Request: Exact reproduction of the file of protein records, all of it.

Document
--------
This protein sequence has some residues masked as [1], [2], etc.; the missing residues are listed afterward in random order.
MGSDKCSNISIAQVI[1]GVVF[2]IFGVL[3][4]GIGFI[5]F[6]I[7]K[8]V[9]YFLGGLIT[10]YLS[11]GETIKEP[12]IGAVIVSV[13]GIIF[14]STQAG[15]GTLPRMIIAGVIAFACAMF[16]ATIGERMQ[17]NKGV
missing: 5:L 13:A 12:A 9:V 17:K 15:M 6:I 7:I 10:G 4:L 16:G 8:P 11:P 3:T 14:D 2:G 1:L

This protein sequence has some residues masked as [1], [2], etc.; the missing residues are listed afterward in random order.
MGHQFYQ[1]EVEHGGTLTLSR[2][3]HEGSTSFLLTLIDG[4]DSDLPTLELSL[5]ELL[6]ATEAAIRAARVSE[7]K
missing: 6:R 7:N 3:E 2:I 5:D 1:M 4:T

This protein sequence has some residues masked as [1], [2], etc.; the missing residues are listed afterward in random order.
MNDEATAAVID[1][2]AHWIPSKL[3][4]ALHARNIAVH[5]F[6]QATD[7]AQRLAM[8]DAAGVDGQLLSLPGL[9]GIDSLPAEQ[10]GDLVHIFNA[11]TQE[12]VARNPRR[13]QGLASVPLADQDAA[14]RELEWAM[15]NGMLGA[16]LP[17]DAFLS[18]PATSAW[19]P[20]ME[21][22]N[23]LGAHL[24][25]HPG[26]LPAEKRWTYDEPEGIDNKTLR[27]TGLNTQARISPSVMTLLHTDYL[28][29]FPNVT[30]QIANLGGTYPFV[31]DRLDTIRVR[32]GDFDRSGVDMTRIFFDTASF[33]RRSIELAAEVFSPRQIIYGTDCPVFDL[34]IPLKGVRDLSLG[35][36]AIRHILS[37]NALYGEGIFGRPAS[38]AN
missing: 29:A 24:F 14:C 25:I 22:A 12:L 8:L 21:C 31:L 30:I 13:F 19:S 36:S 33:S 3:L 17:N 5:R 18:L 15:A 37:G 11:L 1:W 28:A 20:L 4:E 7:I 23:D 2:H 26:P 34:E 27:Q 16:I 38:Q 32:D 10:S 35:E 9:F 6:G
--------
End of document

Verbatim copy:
This protein sequence has some residues masked as [1], [2], etc.; the missing residues are listed afterward in random order.
MGSDKCSNISIAQVI[1]GVVF[2]IFGVL[3][4]GIGFI[5]F[6]I[7]K[8]V[9]YFLGGLIT[10]YLS[11]GETIKEP[12]IGAVIVSV[13]GIIF[14]STQAG[15]GTLPRMIIAGVIAFACAMF[16]ATIGERMQ[17]NKGV
missing: 5:L 13:A 12:A 9:V 17:K 15:M 6:I 7:I 10:G 4:L 16:G 8:P 11:P 3:T 14:D 2:G 1:L

This protein sequence has some residues masked as [1], [2], etc.; the missing residues are listed afterward in random order.
MGHQFYQ[1]EVEHGGTLTLSR[2][3]HEGSTSFLLTLIDG[4]DSDLPTLELSL[5]ELL[6]ATEAAIRAARVSE[7]K
missing: 6:R 7:N 3:E 2:I 5:D 1:M 4:T

This protein sequence has some residues masked as [1], [2], etc.; the missing residues are listed afterward in random order.
MNDEATAAVID[1][2]AHWIPSKL[3][4]ALHARNIAVH[5]F[6]QATD[7]AQRLAM[8]DAAGVDGQLLSLPGL[9]GIDSLPAEQ[10]GDLVHIFNA[11]TQE[12]VARNPRR[13]QGLASVPLADQDAA[14]RELEWAM[15]NGMLGA[16]LP[17]DAFLS[18]PATSAW[19]P[20]ME[21][22]N[23]LGAHL[24][25]HPG[26]LPAEKRWTYDEPEGIDNKTLR[27]TGLNTQARISPSVMTLLHTDYL[28][29]FPNVT[30]QIANLGGTYPFV[31]DRLDTIRVR[32]GDFDRSGVDMTRIFFDTASF[33]RRSIELAAEVFSPRQIIYGTDCPVFDL[34]IPLKGVRDLSLG[35][36]AIRHILS[37]NALYGEGIFGRPAS[38]AN
missing: 29:A 24:F 14:C 25:I 22:A 12:L 8:L 21:C 31:L 30:I 13:F 19:S 36:S 33:S 3:L 17:N 5:R 18:L 15:A 37:G 11:L 1:W 28:A 20:L 4:E 7:I 23:D 2:H 26:P 34:E 27:Q 16:I 38:Q 32:D 10:S 35:E 9:F 6:G